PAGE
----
Practice managers, physicians, and members of industry gathered recently at the Cancer Center Business Summit (CCBS) to consider the state of cancer care delivery and its future. A panel discussion among key thought leaders featured perspectives from the oncology community as well as national policy advisors.
I was disturbed recently after reading a news report in which the head of a large pharmacy benefit manager (PBM) stated the company’s intentions to eventually start influencing the price of oncology drugs as well as extend its management, oversight, and influence to cancer drugs administered in doctors’ offices and hospitals. Meetings have already begun with top oncologists, according to the company leader who was interviewed, and the company is looking to find ways to eventually guide doctors toward preferred drugs in the PBM’s approved formulary in ways that do not cause patients to be upset.
Oncology Practice Management recently conducted the following interview with Lillie D. Shockney, RN, BS, MAS, Administrative Director, The Johns Hopkins Breast Center; Director, Cancer Survivorship Programs at the Sidney Kimmel Cancer Center at Johns Hopkins; and Associate Professor, Johns Hopkins University School of Medicine and School of Nursing, Baltimore, MD. Ms Shockney is also a cancer survivor and the editor-in-chief of the Journal of Oncology Navigation & Survivorship.
Changes in oncology payment and reimbursement as well as delivery models were reviewed recently by an expert panel at the Cancer Center Business Summit (CCBS). Providers, payers, industry representatives, and thought leaders were on hand to share their thoughts and experiences.
The US Food and Drug Administration (FDA) is hoping that its December 4, 2014, final rule on pregnancy and breastfeeding labeling for prescription drugs and biological products1 will be helpful to patients and providers. Clinicians are also optimistic about the changes but are waiting to see whether sufficient data will be available to truly clarify the risks of using each medication during conception, pregnancy, and lactation.
San Francisco, CA—The rising costs of biomolecular testing and targeted drugs have prompted many to ask whether the United States can afford personalized medicine in oncology. At the Third Annual PMO Live Conference, a Global Biomarkers Consortium Initiative, medical directors from 2 health plans tackled this question from the payer perspective.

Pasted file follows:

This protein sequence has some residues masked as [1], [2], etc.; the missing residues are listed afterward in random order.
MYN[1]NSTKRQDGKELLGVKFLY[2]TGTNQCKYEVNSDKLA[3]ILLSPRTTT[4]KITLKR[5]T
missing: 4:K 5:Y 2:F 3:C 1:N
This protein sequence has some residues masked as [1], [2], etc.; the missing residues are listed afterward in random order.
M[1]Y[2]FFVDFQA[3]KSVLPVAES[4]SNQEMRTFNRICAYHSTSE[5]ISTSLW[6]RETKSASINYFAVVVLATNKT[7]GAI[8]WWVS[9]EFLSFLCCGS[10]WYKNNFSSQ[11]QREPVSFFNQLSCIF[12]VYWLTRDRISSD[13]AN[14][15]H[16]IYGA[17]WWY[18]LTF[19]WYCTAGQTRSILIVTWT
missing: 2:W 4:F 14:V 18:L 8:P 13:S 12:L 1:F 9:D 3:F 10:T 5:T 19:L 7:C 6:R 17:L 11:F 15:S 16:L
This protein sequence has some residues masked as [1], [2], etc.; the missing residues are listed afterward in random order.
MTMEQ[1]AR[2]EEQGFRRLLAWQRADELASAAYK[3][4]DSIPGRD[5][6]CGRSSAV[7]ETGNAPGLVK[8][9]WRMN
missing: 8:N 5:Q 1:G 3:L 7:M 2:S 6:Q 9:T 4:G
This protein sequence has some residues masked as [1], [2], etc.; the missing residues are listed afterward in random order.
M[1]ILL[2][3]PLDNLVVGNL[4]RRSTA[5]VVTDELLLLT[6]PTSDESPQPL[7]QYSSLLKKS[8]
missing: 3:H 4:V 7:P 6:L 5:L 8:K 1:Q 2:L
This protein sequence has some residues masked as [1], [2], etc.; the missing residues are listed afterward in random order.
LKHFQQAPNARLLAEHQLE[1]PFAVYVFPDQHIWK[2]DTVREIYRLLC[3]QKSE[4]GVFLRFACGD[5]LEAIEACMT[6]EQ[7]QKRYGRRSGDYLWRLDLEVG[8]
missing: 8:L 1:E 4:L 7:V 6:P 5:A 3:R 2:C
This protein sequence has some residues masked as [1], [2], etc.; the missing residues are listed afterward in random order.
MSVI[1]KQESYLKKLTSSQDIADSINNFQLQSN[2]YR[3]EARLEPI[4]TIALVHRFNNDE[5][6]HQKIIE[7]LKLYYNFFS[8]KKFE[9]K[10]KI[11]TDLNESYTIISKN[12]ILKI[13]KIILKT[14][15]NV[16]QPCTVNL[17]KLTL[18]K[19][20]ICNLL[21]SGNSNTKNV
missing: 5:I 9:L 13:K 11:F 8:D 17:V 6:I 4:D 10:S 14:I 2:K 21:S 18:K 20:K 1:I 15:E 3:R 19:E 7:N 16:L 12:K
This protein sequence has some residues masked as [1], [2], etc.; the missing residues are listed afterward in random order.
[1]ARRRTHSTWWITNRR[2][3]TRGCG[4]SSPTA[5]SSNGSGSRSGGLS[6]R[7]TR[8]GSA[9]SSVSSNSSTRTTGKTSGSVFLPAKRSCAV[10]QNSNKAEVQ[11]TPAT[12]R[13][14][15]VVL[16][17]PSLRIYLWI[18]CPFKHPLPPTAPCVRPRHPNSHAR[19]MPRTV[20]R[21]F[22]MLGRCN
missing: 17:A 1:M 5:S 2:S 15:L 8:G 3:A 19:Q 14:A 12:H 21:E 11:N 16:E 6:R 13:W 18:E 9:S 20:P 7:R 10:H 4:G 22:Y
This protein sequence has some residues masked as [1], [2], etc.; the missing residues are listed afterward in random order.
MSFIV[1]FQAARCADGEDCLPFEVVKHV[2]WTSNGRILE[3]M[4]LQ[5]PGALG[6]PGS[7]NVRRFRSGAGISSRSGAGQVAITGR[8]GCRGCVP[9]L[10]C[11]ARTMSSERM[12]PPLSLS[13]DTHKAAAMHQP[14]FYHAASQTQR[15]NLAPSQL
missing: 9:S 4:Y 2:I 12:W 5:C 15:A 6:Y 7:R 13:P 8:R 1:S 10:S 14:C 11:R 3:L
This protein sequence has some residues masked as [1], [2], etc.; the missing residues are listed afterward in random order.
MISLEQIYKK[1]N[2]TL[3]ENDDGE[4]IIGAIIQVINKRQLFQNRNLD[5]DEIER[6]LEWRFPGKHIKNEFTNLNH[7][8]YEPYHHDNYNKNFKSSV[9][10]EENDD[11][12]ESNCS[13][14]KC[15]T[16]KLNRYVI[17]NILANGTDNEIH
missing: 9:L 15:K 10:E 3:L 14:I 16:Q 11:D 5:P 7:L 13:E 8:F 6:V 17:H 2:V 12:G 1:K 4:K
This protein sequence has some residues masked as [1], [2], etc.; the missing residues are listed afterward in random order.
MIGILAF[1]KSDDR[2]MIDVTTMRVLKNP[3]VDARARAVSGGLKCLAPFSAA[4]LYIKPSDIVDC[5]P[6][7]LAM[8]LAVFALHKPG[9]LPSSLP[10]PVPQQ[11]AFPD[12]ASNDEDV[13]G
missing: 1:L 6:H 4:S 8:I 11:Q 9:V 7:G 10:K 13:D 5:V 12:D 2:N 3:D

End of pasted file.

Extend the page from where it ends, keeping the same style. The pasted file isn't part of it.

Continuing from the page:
Section 529 College Savings plans are tax-advantaged college savings vehicles, and one of the most popular ways to save for college today. Known officially as “qualified tuition programs,” 529 college savings plans have changed the world of tuition savings, much like the way 401(k) plans changed the world of retirement savings a few decades ago. While a 529 plan may be the best vehicle to save for college, you will need to understand the basics in order to make the right choice.
- Radiation Therapy With or Without Androgen Deprivation Therapy
- Safety and Efficacy of Enzalutamide
- DCVAC Added to Standard Chemotherapy
- Enzalutamide and Mifepristone
- Enzalutamide plus Dutasteride as First-Line Treatment
- Safety, Efficacy, and Pharmacokinetic Behavior of Leuprolide Mesylate
- Calcitriol, Ketoconazole, and Hydrocortisone
- Metformin Prostate Cancer Adjuvant Trial
- Enzalutamide plus Leuprolide
- Jakafi Gets New Indication for Use in Patients with Polycythemia Vera
- Cyramza Approved in Combination with Docetaxel for Metastatic NSCLC
- Blincyto First Immunotherapy Approved for B-Cell Acute Lymphoblastic Leukemia
- Avastin plus Chemotherapy for Platinum-Resistant Gynecologic Cancers
- FDA Approves Nivolumab for Advanced Melanoma
Nivolumab (Opdivo): Second PD-1 Inhibitor Receives FDA Approval for Unresectable or Metastatic Melanoma
Although less common than other skin cancers, melanoma is the most dangerous form of skin cancer. According to data collected between 2004 and 2010, the 5-year relative survival rate for Americans with distant melanoma is only 16% for all ages, races, and sexes. The National Cancer Institute estimated that there were 76,100 new cases of skin melanoma in 2014, and more than 9700 patients died from this disease during the same period.
FDA-Approved Medications Used for the Treatment of Renal Cell Carcinoma
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